Predictors and Consequences of Student Loan Default
Every year, roughly 1 million federal direct student loan borrowers default for the first time, despite options to delay or reduce payment. In this briefing, experts Kristin Blagg of the Urban Institute and Jason Delisle of the American Enterprise Institute will discuss what the research says about people who default and how policy changes could help borrowers avoid default, or at least mitigate the consequences.
In recently published research, Blagg and Delisle found that borrowers owing less than $5,000 were more likely than those with higher loan balances to default within four years. Borrowers holding other collections debt—such as medical or utilities—were also more likely to default. Once in default, borrowers face byzantine rules and procedures that make resolutions confusing and unfair. Better data, increased counseling for at-risk borrowers, and simplified processes could help decrease defaults and ensure that those who default can get back on track.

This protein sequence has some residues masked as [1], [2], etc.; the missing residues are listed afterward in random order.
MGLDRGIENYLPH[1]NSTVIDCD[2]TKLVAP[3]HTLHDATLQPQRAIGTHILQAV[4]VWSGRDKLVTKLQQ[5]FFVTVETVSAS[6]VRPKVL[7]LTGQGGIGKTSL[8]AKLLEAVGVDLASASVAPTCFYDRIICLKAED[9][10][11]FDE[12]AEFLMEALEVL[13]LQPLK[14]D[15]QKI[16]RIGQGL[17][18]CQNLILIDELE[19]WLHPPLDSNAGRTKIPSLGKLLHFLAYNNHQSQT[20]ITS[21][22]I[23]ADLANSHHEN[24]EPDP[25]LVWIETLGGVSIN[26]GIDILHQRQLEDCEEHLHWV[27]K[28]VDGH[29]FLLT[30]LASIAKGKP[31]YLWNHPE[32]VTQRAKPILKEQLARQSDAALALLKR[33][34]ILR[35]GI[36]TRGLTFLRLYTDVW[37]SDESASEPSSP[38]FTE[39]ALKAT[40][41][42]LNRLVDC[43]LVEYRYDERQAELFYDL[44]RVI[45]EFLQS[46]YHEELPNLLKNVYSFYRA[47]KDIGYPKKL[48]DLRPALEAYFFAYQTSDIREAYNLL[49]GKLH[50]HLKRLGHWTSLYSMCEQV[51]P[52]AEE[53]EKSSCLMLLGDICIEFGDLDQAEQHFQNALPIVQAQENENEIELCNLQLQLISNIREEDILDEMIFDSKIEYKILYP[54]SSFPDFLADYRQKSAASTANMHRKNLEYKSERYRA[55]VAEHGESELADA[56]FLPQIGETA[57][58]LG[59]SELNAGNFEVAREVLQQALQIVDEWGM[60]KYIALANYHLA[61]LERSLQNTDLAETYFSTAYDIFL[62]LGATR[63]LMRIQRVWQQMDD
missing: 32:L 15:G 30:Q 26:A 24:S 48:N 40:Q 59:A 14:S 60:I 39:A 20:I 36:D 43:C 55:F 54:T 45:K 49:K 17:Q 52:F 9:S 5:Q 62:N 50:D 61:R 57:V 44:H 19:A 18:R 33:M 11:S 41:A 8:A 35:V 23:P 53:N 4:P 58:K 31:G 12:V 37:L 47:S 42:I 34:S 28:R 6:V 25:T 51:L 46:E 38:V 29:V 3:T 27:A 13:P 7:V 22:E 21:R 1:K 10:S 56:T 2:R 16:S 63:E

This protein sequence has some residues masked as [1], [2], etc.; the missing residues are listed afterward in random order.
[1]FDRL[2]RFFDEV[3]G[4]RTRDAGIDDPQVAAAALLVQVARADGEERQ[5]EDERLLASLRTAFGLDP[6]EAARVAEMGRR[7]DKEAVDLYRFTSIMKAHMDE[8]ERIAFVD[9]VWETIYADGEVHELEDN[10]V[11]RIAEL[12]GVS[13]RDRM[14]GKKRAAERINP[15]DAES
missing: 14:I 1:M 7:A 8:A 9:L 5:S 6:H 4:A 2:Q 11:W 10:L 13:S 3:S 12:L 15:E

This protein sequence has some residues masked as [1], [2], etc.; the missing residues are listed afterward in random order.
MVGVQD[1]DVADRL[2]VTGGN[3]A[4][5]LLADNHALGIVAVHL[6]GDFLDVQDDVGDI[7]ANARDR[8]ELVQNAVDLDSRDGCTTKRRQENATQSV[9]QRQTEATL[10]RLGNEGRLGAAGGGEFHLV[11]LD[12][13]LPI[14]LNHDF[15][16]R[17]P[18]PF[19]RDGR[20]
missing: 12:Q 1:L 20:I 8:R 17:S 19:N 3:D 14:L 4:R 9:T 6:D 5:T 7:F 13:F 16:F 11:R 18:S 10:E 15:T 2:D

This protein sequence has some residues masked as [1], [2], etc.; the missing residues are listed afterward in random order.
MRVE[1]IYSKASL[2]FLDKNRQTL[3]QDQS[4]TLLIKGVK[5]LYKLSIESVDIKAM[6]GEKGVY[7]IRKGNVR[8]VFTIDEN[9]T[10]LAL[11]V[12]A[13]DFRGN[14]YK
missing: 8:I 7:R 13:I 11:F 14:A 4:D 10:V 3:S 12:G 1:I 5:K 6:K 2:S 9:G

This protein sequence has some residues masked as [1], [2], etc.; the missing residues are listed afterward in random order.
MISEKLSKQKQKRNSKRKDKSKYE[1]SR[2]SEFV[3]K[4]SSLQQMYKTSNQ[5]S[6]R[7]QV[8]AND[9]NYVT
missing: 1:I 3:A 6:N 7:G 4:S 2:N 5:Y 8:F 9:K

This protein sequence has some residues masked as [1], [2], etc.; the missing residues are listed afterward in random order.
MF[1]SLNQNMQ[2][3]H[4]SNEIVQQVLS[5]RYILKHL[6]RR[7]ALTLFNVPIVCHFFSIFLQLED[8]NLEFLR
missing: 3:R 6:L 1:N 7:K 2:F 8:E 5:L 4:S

Kristin Blagg, Research Associate, Urban Institute
Jason Delisle, Resident Fellow, American Enterprise Institute
Matthew Chingos, Director, Education Policy Program, Urban Institute (moderator)
Check-in will begin at 10:00 a.m. and the program will begin promptly at 10:30 a.m. For questions regarding this event, please contact firstname.lastname@example.org.
Support for this event is provided by the Bill & Melinda Gates Foundation. For more information on the Urban Institute’s funding principles, go to www.urban.org/fundingprinciples.
Date & Time
Thursday, December 13, 2018
Dirksen Senate Office Building
Washington , DC , 20515